It looks like the database is unsecured and unencrypted.
At least it was a white hat attack
on March 1st, 2019, such firewalls were mistakenly taken down by one of our security team members for reasons still being under investigation.
That’s actually reasonable; inexperienced and undertrained caretakers can easily make a stupid mistake like that. Doesn’t excuse it, but that’s at least possible. I recall one time being asked to audit the security infrastructure at an unnamed company. They had the typical firewall-in-front-of-internal-switches setup. Lovely design diagrams. Was shown the data cabinet where these devices were happily living together. Pretty lights and neatly run cables.
But when I looked at the actual configurations, it turned out that the internal switches were actually in front of the external firewalls, essentially protecting them… Zero data security. (For those that would understand what I mean… the core switches were public facing; all traffic came to them first via a publicly addressed interface, and they were sending everything to the firewalls after that. Dumb.) As this was several decades ago and incessant hacking was still not completely pervasive, they actually had this running for a year and had no breach. They were extremely lucky to say the least. They were wondering why the firewalls never seemed to deny any traffic and wanted a reason. I gave them one. They also quickly hired a dedicated security team of IT clods who understood security.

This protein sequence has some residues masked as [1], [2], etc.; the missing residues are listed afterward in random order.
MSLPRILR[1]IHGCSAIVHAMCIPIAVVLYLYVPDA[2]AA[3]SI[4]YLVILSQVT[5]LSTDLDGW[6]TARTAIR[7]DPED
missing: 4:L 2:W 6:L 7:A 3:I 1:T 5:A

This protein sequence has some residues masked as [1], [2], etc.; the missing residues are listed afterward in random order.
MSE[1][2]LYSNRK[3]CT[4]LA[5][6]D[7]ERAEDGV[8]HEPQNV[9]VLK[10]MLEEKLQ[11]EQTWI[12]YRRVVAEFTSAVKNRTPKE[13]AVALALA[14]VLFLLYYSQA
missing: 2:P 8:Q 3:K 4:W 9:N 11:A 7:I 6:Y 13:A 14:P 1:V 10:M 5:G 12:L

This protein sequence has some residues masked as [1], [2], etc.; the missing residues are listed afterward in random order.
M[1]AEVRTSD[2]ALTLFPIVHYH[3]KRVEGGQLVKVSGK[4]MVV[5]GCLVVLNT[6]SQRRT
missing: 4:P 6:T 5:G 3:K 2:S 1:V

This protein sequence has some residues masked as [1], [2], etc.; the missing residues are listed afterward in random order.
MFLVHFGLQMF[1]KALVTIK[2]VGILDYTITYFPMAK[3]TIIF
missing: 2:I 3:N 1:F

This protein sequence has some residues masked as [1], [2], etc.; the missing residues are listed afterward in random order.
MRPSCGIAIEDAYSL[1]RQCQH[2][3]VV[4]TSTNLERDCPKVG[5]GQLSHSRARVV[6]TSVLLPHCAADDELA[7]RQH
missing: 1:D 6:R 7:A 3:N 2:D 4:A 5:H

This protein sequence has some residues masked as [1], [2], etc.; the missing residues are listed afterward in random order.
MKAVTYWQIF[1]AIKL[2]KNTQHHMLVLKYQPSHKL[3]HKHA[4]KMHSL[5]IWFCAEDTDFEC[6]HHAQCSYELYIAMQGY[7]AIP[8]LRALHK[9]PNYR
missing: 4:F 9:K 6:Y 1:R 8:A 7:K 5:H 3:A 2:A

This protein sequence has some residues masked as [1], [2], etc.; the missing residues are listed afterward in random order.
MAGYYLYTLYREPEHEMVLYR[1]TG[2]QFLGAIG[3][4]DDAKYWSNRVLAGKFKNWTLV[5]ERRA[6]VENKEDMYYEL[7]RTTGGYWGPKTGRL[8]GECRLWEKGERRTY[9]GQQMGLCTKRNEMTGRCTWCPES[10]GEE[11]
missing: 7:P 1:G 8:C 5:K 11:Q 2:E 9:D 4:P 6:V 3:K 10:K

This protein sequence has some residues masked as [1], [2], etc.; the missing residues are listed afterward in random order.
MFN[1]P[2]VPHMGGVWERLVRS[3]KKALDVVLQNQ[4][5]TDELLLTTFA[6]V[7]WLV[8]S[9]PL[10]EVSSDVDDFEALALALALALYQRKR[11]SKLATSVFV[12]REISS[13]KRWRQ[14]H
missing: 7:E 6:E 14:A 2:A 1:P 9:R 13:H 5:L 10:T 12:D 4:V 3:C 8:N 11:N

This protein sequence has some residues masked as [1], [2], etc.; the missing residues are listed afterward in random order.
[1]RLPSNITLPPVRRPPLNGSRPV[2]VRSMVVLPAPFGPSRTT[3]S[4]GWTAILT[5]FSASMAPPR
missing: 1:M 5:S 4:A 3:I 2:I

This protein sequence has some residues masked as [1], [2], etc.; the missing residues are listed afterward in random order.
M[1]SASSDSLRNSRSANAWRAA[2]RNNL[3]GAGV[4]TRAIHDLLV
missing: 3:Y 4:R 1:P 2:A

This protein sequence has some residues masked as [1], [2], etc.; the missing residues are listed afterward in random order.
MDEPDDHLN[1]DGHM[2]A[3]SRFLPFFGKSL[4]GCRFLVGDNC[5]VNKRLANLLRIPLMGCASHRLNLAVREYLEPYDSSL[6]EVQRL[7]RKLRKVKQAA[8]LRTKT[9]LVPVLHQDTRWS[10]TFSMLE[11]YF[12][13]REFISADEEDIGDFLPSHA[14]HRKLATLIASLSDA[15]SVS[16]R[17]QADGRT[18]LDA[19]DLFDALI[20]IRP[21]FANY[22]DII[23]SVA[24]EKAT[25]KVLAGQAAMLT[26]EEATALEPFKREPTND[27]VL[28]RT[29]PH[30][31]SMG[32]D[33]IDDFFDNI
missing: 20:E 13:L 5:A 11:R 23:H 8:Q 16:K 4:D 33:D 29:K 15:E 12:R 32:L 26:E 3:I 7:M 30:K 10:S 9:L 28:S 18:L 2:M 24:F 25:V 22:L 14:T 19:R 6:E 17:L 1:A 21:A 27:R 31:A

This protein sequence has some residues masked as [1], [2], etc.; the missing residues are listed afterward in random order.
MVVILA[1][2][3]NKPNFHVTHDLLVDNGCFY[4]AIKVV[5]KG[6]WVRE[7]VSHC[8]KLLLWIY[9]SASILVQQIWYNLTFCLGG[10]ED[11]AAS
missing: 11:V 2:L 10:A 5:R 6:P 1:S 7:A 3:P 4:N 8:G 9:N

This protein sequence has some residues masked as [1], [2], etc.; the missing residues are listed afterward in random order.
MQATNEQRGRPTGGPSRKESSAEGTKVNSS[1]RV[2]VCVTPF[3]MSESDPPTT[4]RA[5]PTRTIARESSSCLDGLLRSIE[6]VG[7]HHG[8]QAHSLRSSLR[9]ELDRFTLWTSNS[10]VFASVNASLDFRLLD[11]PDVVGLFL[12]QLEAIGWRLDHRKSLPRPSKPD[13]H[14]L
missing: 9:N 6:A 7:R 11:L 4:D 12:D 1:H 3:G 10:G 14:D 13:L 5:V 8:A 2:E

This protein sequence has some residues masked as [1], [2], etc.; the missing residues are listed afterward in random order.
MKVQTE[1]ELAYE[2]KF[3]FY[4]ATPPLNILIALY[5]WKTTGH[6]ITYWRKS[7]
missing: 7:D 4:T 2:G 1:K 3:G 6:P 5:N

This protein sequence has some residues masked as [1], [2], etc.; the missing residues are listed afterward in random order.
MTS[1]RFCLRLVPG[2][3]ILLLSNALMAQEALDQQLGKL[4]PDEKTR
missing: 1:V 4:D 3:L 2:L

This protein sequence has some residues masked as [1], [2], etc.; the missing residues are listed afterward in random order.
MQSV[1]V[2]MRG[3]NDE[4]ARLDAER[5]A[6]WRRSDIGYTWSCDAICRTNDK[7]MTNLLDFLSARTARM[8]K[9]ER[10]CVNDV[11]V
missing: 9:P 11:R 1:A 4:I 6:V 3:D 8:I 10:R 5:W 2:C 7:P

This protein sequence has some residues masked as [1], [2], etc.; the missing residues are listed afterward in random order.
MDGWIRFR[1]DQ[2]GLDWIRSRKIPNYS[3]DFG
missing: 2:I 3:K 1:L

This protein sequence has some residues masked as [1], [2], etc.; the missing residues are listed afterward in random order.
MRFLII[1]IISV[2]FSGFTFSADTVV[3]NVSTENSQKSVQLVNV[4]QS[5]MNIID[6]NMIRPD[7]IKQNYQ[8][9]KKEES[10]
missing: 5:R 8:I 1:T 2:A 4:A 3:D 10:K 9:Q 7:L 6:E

Same company, a year later. They asked for an audit of the mail server. No clouds yet so pretty much every corporation’s email systems were in house. They had several known and blatant issues that needed immediate attention. I told them in my opinion it is not only amazingly fortunate they were not exposed and exploited, but that within a month it was going to happen. They half-heartedly promised to address the issues which were presented in detail, along with remediation. Simple stuff, too… known vulnerabilities that were correctable with a few updates and check boxes.
Three weeks later on New Year’s Eve, I kid you not… I received a frantic call from this client that their email was down. And sure enough, it was commandeered by a hacker that probably thought it was too good to be true. Not only was email down for three days, but they lost everything and had to rebuild the exchange servers from the ground up. No, they weren’t even keeping backups. The hacker wanted nothing more than a huge platform to spam from, so they again got lucky. And blacklisted.
So, this shit happens and that’s a possibly reasonable explanation by GB. And someone’s fired.